The name of Philippe Braunschweig may be less familiar than the name of his creation, but that is a measure of its success. The Prix de Lausanne, which he founded in 1973, has been a major signpost in the career of many great ballet dancers; past winners who have gone on to become international stars include Carlos Acosta, Darcey Bussell and Diana Vishneva.
The Prix de Lausanne was the result of a series of encounters, with Philippe Braunschweig at their centre. He was born in 1928, the scion of a Jewish watch-making family, in the Swiss canton of Neuchâtel at La Chaux-de-Fonds, the birthplace of Le Corbusier. At first he seemed destined to devote all his energies to the family business, Portescap. But as well as eventually becoming CEO of the firm, Braunschweig, who had studied physics at university, discovered another side to the physical and temporal world: that of the human body in harmonious and rhythmic motion.
Aged 20 and admiring the discipline of ballet, he had started lessons in Cannes and there he met his future wife, a dancer of Russian origin with the Ballet de Nice, Elvire Krémis. They married in 1952 and watched ballet round the world, including Maurice Béjart's Ballet du XXème Siècle in Brussels and Fonteyn and Nureyev in London. In 1972, on a visit to Cannes, they entered discussions with the great American ballerina Rosella Hightower (who then had a school in Cannes) about launching a competition in Lausanne the following year.
Hightower and Béjart agreed to offer the winners a year's scholarship in their schools, as did the Royal Ballet School in London. From the 30 competitors of the first Prix de Lausanne in 1973 the event expanded into a major ballet event. Today, a maximum of 75 candidates are selected from around the world and the number of participating schools has grown to 67. Today the competition's mission is to reveal the potential of talented dancers aged 15-18 and open doors to some of the best schools, and in certain cases to offer internships in leading companies.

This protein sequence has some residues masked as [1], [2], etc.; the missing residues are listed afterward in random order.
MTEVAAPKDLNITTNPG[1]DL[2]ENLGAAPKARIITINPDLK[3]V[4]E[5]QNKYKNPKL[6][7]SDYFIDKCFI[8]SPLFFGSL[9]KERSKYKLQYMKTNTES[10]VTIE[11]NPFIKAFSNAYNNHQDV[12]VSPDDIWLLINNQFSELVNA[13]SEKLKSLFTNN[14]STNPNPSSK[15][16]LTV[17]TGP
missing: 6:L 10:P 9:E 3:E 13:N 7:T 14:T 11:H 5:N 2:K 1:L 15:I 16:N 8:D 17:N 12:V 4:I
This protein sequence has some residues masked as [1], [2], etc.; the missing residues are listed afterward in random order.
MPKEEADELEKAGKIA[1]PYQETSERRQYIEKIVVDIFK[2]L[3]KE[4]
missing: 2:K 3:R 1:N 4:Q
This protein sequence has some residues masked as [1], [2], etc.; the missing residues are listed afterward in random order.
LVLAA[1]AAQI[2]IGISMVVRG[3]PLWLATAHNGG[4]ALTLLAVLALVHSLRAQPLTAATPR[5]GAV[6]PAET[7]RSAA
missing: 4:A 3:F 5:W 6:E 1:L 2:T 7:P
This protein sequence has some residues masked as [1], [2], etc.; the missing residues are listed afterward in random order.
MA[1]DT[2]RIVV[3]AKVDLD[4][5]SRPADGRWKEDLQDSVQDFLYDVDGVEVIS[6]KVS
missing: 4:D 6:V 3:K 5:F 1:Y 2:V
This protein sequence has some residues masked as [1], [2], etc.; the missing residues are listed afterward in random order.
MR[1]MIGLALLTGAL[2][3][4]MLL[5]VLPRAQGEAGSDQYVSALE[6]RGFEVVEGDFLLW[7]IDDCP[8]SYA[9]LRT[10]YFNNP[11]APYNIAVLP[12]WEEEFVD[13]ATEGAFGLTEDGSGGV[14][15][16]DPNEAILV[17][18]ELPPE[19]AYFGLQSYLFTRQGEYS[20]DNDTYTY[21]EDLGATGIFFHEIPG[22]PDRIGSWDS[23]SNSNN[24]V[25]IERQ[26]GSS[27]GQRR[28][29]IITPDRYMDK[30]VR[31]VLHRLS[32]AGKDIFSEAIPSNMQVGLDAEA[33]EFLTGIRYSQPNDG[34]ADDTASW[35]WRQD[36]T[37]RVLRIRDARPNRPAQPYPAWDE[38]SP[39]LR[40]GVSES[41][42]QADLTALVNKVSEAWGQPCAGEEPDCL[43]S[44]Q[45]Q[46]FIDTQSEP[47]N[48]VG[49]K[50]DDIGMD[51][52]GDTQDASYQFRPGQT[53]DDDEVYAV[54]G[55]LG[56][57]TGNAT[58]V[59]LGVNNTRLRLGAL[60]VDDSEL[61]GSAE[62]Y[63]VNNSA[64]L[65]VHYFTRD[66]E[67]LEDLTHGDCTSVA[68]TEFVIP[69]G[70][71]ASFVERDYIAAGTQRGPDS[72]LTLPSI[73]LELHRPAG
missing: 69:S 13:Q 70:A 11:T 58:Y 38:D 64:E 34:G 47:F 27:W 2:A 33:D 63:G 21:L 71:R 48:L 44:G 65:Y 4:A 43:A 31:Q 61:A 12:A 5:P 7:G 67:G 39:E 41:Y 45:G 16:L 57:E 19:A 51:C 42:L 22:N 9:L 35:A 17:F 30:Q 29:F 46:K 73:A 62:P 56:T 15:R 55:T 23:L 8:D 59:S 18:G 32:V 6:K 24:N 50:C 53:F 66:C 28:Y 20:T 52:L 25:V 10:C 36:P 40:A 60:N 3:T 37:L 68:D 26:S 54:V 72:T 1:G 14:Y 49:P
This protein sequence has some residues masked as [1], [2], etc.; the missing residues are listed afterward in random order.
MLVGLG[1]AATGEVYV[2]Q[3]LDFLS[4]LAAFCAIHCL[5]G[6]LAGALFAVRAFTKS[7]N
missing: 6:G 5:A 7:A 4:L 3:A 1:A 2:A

Braunschweig was always conscious of the brevity of a dancer's performing life and with this in mind he created the OIRDP (Organisation internationale pour la reconversion des danseurs professionnels). Based in Lausanne, OIRDP supports dancers dealing with the psychological and economic stresses of retirement and helps them, where possible, to retrain in other careers.
In 1986, following the decline of the Swiss watch-making industry, Braunschweig sold his business to concentrate mostly on his dance activities. When Béjart ran into difficulties with the Brussels Théâtre de la Monnaie, it was Braunschweig who had the initiative to invite him to Lausanne to start the Béjart Ballet Lausanne in 1987. He was also on several Swiss business and science committees. He retired from running the Prix de Lausanne in 1997 and the same year was awarded a Médaille d'Or by Lausanne. He was also a Chevalier de la Légion d'Honneur.
Philippe Braunschweig, businessman and founder of the Prix de Lausanne: born La Chaux-de-Fonds, Switzerland 1928; married 1953 Elvire Krémis (died 2007; one son, one daughter); died Vevey, Switzerland 3 April 2010.
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